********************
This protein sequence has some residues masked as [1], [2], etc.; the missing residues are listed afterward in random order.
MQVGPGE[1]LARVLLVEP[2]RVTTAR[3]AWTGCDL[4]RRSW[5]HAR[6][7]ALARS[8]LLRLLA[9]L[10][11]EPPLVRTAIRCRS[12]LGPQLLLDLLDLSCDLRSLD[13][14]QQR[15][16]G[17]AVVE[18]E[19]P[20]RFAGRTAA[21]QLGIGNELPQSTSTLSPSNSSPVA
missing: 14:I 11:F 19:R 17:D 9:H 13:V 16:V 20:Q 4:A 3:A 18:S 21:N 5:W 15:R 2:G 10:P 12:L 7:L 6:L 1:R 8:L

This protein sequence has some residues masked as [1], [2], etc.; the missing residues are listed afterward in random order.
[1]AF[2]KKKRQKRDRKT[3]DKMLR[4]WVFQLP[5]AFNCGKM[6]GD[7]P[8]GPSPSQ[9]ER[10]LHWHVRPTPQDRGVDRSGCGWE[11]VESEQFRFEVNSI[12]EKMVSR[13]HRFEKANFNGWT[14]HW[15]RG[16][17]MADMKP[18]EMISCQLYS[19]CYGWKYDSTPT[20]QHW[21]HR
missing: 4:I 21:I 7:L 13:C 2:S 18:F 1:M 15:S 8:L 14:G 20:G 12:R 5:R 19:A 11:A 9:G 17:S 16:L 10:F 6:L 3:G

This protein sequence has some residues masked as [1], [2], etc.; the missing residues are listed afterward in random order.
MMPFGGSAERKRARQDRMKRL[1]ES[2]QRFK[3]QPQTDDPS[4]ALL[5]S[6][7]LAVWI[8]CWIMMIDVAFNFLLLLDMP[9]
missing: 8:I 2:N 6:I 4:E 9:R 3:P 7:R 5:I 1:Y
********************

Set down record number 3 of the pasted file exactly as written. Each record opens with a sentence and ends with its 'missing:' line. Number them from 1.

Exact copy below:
This protein sequence has some residues masked as [1], [2], etc.; the missing residues are listed afterward in random order.
MMPFGGSAERKRARQDRMKRL[1]ES[2]QRFK[3]QPQTDDPS[4]ALL[5]S[6][7]LAVWI[8]CWIMMIDVAFNFLLLLDMP[9]
missing: 8:I 2:N 6:I 4:E 9:R 3:P 7:R 5:I 1:Y